By Eileen Ogintz
YELLOWSTONE NATIONAL PARK (June 19, 2020) — Wow! The geyser is spewing 25 feet in the air, hissing smoke. Everyone is mesmerized.
We’re at Yellowstone National Park but we’re not at Old Faithful. We’re a few miles away at Lone Star Geyser that required a little over a two-mile hike—really a mellow walk along a beautiful stream.
“Too many people don’t get off the boardwalks and away from the crowds,” said Jared Theurer, visiting from Salt Lake City with his wife and two kids. The Theurers visit often, he said, because they have a cabin not far outside of the park.
Yellowstone, incidentally the nation’s first national park dating back to 1872 and home to more than half the world’s hydrothermal features and most of the worlds geysers and hot springs—bubbling mudpots, fumaroles, boiling hot springs—is huge at 2.2 million acres with 900 miles of hiking trails, places to bike, fly-fish, camp and see wildlife—bison and bears, Grey Wolves and Elk, Moose and beaver….
Most visitors don’t take the time to really explore one of America’s greatest treasures.
Certainly, visiting this Pandemic summer is different—there is less lodging as historic places like Old Faithful Lodge are closed. There are fewer places to get food or souvenirs. There are no ranger programs; most visitor centers aren’t open either.
But there are also fewer visitors as there are no bus groups or those from overseas. Still, with so many places to social distance—like at Lone Star Geyser or having a picnic along the Firehole River where we had fly-fished–visitors were congregated at the most popular attractions like Old Faithful and the Grand Prismatic, the world’s largest hot spring and deep blue.
Few were social distancing or wearing masks. “I feel totally comfortable,” shrugged one mom from Minnesota.
“I really think it depends on where you come from,” said Martha White, traveling with two friends and five teens from the Bay Area. They were sitting back from the Old Faithful crowd and wearing masks. “We’re from California so we’re cautious,” she said. “But only the minority are wearing masks…and we do feel weird, but it is safe.”
Like most we’ve met here, they are on a road trip—some in an RV, some staying in cabins. “It’s just so nice to be outside after so long at home,” said Alice White, 15.
We opted for “glamping,” just outside the park in West Yellowstone in a tent “village” inspired by the African Safari Experience. As I write this, I am sitting in a tent with wood floors on a comfortable bed with pillows and comforter- our own bathroom—even bathrobes! There are seven such enclaves including at Mount Rushmore, the Smoky Mountains and Grand Canyon.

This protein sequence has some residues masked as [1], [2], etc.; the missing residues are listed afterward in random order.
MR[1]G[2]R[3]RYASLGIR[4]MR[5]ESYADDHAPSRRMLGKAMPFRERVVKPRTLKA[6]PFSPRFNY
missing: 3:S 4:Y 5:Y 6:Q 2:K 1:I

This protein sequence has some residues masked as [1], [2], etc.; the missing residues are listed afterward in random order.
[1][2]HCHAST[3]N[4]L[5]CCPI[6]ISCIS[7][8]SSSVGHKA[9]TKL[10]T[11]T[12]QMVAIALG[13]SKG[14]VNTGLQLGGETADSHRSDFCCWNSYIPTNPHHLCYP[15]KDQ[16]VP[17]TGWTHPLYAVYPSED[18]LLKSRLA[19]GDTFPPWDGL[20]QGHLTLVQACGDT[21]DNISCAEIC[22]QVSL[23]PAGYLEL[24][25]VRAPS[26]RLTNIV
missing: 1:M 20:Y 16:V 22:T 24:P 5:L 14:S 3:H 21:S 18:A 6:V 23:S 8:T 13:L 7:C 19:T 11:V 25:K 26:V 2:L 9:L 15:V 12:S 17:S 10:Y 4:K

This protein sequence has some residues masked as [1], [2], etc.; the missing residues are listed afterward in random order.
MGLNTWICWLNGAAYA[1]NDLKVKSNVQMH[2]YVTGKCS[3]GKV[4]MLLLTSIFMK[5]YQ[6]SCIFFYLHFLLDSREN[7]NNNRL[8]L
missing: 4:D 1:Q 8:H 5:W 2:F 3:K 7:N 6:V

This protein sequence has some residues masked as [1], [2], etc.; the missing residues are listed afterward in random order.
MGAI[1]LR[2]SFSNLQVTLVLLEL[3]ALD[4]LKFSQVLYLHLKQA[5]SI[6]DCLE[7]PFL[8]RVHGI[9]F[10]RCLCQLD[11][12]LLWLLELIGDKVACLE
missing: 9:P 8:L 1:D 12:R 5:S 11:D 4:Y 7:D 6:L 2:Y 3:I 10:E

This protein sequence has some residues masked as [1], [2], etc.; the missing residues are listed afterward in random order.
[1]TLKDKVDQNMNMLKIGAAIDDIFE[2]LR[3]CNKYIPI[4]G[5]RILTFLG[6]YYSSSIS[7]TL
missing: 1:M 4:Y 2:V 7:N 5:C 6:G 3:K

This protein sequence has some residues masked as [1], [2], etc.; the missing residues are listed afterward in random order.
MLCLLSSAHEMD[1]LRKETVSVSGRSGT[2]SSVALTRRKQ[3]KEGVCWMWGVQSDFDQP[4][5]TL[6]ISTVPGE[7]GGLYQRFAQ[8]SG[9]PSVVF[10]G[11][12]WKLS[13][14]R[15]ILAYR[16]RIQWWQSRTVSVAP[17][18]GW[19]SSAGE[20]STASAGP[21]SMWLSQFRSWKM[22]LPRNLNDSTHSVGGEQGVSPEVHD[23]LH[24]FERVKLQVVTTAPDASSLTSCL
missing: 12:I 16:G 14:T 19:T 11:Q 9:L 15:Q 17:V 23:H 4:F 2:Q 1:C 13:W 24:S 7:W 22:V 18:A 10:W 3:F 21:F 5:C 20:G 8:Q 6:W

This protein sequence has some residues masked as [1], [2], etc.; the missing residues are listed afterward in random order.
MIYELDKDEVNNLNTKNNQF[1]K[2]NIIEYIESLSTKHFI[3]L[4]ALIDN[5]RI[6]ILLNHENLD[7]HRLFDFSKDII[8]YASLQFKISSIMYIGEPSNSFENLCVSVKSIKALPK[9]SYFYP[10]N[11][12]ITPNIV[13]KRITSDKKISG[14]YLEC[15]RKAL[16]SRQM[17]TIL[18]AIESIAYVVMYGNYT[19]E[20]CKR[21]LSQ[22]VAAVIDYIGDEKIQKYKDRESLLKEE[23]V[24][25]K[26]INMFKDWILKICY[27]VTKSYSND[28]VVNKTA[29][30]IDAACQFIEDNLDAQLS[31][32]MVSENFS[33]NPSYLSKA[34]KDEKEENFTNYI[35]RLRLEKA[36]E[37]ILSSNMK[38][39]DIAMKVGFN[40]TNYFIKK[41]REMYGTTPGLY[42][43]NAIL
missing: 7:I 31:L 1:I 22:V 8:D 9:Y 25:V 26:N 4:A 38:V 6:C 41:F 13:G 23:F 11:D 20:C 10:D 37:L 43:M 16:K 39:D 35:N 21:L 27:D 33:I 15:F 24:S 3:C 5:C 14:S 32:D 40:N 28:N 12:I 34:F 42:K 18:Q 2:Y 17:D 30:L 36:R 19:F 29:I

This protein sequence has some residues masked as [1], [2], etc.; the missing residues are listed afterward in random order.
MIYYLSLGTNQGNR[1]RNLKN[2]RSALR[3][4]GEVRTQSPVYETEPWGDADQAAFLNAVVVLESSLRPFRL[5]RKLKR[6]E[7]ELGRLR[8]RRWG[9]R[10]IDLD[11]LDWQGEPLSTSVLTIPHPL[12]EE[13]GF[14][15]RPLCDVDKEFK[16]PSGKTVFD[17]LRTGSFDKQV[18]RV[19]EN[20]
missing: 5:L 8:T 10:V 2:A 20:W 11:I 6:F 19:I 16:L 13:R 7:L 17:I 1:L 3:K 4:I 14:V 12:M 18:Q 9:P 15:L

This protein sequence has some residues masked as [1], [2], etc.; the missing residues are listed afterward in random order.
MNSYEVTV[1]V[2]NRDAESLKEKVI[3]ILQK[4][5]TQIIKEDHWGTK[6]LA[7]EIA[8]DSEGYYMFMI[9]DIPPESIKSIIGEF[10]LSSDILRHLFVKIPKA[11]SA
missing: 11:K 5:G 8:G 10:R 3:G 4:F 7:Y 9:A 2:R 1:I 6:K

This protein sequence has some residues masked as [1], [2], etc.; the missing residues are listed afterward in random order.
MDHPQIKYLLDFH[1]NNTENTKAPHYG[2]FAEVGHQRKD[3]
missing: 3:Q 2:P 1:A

Some families had planned their trip and made camping or cabin reservations before the Pandemic shut the country down and counted themselves lucky to arrive just after Yellowstone reopened. “The first night they were open was actually the first night of our reservation,” said Sarah Greathouse, traveling with her family from Santa Cruz, CA on their first-ever RV trip.
Greathouse said she had an especially memorable trip to Yellowstone when she was a kid and wanted that experience for her sons 10 and five. That her older son just finished fourth grade and qualified for a Fourth Grade Passport, enabling the family to visit all national parks free for a year had spurred this trip and it has been packed with memories. “Elk and Bison came right into our campsite,” said Sarah Greathouse.
“Seeing the Bison was my favorite,” Said Braenden,10, adding he is a fan of RVing now because he doesn’t have to wear seatbelts and can find a space away from his younger brother. The boys also like that they have their bikes –they biked out to Lone Star Geyser—but can tool around the campgrounds.
“We brought all our food…the only store we went into was to get fishing poles for the boys,” said Scott Greathouse, adding that this summer they are glad to have their own shower and bathroom as well as a fridge and cooktop, albeit small.
The Lloyd and Cross families had planned their traditional camping trip with seven kids months ago. When the time came, one mom, an infectious disease pharmacist in Tulsa, wasn’t permitted to leave the state, her husband Buddy said, so he came with his two daughters aged 11 and 13, son Dashiell, 7, and left the two-year-old at home with mom.
Jessica Cross said they’ve been strategic when to stop for bathroom breaks on the road and being especially careful in campgrounds. No matter, the kids are having a blast.
“I’ve seen all the animals,” declared Claire Lloyd, 13, even a baby moose.
Her sister Adrielle, 11, advised kids who are camping to make sure you have the right gear— a warm sleeping bag, liner, enough warm clothes, good hiking shoes and hiking socks and of course, plenty of fixings for s’mores.
“I really like that there aren’t a lot of people,” said Yellowstone expert Libby Theurer, 9. “You get a lot of places to yourself and there isn’t a traffic jam over one bison.”
Added her dad Jared, “This certainly is a signature year to visit Yellowstone.”
Just stay safe—and get off the crowded boardwalks.